• nfq

        I was absolutely was criticizing this woman in my post about being so worried about offending me. It is political correctness that has led to pluralism. What you describe as a world where other views are expressed, is actually a world that demands that all views are accepted. That is the rule this woman was trying not to break, the “everyone’s view is valid” rule.

        This isnt about homosexuality, so let’s drop it. The conversation that prompted this post was that of religious/spiritual pluralism. And I was very clear about that.

        • What you describe as a world where other views are expressed, is actually a world that demands that all views are accepted.

          Why do you think this is so? The marketplace of ideas I imagine in a world where everyone feels comfortable being themselves is good because it’s only by that dialog that we can figure out which ideas and opinions are the best, and reject the others. But we reject the ideas, not the people.

          • nfq

            I actually agree with you. but (no offense intended) you are out of touch with the way most people interact in the market place of ideas. Bloggers are different kinds of people than “normal” people. Bloggers write because they want the differences of opinion. Most people dont. The majority of people I have talked to outside of this venue equate their opinions with themselves. Rejecting their opinions — to them — is rejecting them, as a person. People I know who are Christians who have read my blog have been highly offended at posts where I criticized certain Christian beliefs. Most people are not emotionally equipped to handle pointed critical discourse. It is highly emotional and offensive to many people.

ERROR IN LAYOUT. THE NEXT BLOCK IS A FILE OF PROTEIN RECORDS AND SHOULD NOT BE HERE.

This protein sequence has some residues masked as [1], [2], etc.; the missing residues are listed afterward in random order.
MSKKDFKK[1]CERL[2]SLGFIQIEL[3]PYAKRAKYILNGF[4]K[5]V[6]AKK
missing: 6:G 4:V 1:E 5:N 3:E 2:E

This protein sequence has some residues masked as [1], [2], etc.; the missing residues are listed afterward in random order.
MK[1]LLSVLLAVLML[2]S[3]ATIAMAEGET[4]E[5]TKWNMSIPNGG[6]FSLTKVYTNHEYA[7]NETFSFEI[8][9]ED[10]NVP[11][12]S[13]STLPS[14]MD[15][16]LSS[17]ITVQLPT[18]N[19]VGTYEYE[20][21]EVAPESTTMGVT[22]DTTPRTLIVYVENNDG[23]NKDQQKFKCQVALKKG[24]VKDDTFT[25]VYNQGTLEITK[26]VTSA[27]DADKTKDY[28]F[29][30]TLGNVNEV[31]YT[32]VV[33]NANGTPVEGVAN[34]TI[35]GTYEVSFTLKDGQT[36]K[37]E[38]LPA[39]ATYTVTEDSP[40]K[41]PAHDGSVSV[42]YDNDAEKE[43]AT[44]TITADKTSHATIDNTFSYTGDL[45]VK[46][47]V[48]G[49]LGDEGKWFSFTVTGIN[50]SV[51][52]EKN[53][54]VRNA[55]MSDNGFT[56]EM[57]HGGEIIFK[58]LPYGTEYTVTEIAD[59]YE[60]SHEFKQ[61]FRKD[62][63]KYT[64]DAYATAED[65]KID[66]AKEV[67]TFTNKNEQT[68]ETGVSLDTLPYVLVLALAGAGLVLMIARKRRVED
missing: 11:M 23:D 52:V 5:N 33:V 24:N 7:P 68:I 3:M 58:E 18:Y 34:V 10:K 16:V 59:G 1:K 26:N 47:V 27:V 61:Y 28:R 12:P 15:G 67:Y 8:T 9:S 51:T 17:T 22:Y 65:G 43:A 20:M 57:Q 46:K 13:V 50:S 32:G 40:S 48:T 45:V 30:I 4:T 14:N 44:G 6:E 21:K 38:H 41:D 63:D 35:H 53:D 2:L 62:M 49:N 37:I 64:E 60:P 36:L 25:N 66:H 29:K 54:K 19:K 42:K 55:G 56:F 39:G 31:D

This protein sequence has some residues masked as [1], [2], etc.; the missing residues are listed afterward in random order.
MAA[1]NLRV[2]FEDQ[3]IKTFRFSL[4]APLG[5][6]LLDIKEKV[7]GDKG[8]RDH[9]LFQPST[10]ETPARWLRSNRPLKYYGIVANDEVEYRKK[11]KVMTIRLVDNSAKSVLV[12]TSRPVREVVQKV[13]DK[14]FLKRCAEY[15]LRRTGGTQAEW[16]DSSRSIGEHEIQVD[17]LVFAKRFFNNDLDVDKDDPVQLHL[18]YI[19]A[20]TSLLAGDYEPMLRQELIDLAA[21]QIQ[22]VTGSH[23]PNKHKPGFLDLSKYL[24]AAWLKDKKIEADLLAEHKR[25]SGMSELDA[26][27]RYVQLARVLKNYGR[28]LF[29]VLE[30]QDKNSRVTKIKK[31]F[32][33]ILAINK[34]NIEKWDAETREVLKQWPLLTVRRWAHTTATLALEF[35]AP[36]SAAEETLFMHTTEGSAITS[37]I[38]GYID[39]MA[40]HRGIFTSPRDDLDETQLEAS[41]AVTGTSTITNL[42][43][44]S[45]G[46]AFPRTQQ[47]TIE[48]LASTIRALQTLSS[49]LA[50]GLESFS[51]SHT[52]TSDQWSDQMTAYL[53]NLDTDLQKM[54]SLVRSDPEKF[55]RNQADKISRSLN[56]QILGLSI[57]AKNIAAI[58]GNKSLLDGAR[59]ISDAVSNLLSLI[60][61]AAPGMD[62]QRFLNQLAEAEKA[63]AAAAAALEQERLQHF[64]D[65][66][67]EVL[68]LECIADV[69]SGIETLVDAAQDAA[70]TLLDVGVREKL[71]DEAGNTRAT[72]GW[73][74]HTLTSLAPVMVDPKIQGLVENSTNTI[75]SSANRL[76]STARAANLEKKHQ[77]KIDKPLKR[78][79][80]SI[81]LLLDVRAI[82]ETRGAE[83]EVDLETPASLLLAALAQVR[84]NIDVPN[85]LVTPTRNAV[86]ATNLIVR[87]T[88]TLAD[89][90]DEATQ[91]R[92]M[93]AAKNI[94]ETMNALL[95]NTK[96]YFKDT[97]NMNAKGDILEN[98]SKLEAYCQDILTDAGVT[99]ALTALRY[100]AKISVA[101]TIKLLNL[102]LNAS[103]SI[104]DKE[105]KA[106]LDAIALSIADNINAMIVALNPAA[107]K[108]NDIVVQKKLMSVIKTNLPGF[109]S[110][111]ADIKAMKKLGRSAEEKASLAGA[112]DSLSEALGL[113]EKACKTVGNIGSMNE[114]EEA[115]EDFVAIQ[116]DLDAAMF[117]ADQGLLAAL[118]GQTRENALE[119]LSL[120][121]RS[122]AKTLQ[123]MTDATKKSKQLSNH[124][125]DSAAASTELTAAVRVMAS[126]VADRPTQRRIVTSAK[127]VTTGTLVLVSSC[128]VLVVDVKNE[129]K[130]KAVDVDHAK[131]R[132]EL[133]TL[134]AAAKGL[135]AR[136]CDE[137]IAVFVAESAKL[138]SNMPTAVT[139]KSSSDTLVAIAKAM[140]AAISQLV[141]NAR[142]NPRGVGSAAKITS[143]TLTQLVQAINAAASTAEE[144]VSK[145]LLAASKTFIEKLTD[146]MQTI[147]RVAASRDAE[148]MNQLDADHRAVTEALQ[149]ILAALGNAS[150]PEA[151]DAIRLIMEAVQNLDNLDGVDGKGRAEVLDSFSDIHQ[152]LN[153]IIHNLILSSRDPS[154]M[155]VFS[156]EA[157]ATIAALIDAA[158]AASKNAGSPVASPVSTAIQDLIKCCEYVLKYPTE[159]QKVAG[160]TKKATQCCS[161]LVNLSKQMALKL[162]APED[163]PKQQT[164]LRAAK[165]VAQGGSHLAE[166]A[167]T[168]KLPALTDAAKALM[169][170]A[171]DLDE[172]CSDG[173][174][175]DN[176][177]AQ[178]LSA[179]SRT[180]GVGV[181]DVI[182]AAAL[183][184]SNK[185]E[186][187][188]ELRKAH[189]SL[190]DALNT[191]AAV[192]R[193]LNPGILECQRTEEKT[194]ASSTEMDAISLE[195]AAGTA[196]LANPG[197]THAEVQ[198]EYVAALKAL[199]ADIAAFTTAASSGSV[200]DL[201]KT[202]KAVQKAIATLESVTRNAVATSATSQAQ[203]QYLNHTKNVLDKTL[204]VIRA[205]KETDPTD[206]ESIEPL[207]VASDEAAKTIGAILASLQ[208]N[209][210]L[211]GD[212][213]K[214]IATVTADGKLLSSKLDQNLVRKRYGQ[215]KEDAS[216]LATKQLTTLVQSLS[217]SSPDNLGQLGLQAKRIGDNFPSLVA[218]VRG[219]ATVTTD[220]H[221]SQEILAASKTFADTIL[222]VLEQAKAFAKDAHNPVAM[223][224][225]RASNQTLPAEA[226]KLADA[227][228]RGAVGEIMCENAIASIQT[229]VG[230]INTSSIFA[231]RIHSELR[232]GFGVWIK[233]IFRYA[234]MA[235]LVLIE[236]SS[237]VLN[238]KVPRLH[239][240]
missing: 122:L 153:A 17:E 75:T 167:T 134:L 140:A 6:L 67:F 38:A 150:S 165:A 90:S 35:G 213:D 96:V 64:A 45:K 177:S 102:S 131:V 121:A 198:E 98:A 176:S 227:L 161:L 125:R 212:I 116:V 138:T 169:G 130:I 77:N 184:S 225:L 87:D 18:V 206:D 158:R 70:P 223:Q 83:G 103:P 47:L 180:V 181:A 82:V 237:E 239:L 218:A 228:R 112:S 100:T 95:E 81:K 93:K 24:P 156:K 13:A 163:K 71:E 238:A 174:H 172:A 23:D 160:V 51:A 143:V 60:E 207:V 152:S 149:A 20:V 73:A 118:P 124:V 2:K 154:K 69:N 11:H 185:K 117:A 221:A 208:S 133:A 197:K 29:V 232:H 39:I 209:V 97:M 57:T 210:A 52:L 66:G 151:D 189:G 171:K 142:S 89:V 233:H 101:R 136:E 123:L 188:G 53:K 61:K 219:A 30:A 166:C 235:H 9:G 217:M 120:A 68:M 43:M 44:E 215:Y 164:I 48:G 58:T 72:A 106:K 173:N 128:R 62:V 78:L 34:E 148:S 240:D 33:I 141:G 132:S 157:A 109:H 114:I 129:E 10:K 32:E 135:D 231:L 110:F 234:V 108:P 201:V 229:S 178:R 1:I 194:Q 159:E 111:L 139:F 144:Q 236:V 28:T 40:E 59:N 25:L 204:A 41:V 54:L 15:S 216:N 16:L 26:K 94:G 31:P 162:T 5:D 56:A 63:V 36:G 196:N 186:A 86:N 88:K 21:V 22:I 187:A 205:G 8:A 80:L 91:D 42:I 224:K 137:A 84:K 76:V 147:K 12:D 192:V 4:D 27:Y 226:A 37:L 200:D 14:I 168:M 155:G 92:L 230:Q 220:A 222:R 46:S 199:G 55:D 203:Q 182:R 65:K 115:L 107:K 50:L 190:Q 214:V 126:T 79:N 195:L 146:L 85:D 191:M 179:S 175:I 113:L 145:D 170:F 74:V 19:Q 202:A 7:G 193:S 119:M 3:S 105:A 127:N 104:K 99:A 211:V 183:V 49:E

• NFQ,
        I don’t know if you intentionally did so or not, but you completely missed my point and misrepresented what I said. YES, the PC people do everything I said.

        Try being a little bit more up on the homosexual agenda: People are losing their jobs, incurring fines, being jailed, forced to attend indoctrination classes, etc, just for speaking against homosexuality. THAT is PC to the hilt.

        You also need to be up on the news about what happens on college campuses as Christians are forced out and preferential treatment is given to Muslims. And telling the truth about Islam is a certain cause for PC police to attack you and call you and “Islamaphobe.” And I’ve never read about atheist clubs being banned – unless it is from Christian colleges, but that is their right as private institutions to insure that any club adheres to their doctrinal position.

        The PC police are not interested in discourse of differing opinions. They want all opinions other than their viewpoint silenced, and it happens daily. Look what happens to anyone in academia who challenges the religion of evolutionism!

        And a major problem with the PC police is that they consider all moral beliefs to be of equal value, all cultures to be of equal value. But that isn’t true. Problem is, they deny objective truth also!

  9. Marshall Art says: